- Inflation Reduction Act
- Renewable Energy
- Financing and Investing
Collaboration and Effective Investment Will Enable IRA Success
In August 2022, the US passed the Inflation Reduction Act (IRA), which marks a significant opportunity to accelerate the transition away from fossil fuels. Such benefits lie within the bill’s $369 billion in climate and clean energy expenditures, as well as the deployment of 950 million solar panels, 120,000 wind turbines, and 2,300 grid-scaled battery plants that will help reduce the social cost of carbon. However, state and local governments, corporations, and regulators must collaborate to promote effective investments in renewable technologies such as hydropower, biopower, batteries, and power-to-X. With these efforts, the IRA can be more successful in its efforts to transition the US away from fossil fuels.
What’s Going On Now, and Is It Enough?
The IRA implements a methane emissions tax that will force utilities and corporations to pay $900/ton starting in 2024 and $1,500/ton after 2025; it also includes an investment tax credit to reward entities that generate power using renewable energy. Beyond these two renewables-embracing policies, the IRA grants the U.S. Department of Energy (DOE) the authority to commit $40 billion in loan guarantees for sustainability projects, which is in addition to its current commitment authority of around $24 billion.
To determine where to allocate funds, DOE needs to identify innovators pursuing sustainable technologies that display signs of market disruption. To that end, companies should be more transparent in reporting business practices and emissions. For example, if corporations reported all three emissions scopes as well as in-depth business practice methodologies such as supply chain analyses and waste figures, DOE would find more value in distinguishing companies with sustainable practices. Additionally, consolidating company rating websites to standardize environmental, social, and governance ratings would help DOE aid companies that are—in the words of Michael Lenox and Aaron Chatterji, authors of Can Business Save the Earth?—“actually sustainable, not just the ones that have figured out how to game a given ratings system.”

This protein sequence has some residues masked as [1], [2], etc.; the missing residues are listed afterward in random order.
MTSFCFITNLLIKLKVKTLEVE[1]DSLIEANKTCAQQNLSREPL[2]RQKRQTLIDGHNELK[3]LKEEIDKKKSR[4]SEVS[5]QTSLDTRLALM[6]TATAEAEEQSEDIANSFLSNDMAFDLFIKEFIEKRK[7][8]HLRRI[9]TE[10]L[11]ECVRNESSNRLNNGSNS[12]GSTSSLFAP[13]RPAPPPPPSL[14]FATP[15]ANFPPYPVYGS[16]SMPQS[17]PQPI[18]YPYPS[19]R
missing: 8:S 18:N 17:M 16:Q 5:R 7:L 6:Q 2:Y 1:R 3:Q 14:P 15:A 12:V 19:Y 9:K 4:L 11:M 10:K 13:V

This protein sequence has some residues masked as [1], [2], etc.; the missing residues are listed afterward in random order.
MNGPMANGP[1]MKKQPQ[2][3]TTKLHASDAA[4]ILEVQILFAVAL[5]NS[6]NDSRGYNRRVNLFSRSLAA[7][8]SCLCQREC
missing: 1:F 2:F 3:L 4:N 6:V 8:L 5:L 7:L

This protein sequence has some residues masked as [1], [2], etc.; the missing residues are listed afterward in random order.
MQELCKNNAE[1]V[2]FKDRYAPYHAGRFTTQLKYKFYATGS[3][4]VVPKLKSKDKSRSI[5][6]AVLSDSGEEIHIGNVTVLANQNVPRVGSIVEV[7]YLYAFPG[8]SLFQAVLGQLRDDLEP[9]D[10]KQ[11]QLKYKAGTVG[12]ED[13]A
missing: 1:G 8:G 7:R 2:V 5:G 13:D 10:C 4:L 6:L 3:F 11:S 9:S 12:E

Collaboration is also needed between the Federal Energy Regulatory Commission and state and local governments to approve transmission lines and licensing projects that align with the IRA’s sustainability goals. Expanding transmission lines, especially ones with advanced conductor technology, can increase renewable power, while growing the number of licensed renewable projects will help transition the US away from fossil fuels. Altogether, this will allow more investment from DOE in renewable technology.
Cooperation among Stakeholders Can Unlock Significant Savings
A recent empirical study forecasting energy technologies and costs outlines the monetary benefits that can be achieved with a “fast transition” away from fossil fuels—which the study defines as eliminating fossil fuel use by 2050. While ambitious, this goal would save the US an estimated $514 billion if met, mainly due to cheaper costs for renewable energy. In addition, once renewable technologies are fully developed, they can be integrated into smart energy grids, which in turn increase energy reliability and resiliency. Reaching such a target will require cooperation among US state and local governments, corporations, and regulators to embrace and act on the initiatives set in the IRA. Mutualistic outcomes are possible if the politics of climate change can be set aside and these stakeholders can collaborate to facilitate effective investment in renewable technologies.
To learn more about the IRA and its impact on energy costs and production, read Guidehouse Insights’ white paper titled The Inflation Reduction Act: A Boon for American Clean Energy – But When? In addition, those curious about renewable energy and storage technologies should check out Guidehouse Insights’ distributed energy resources database.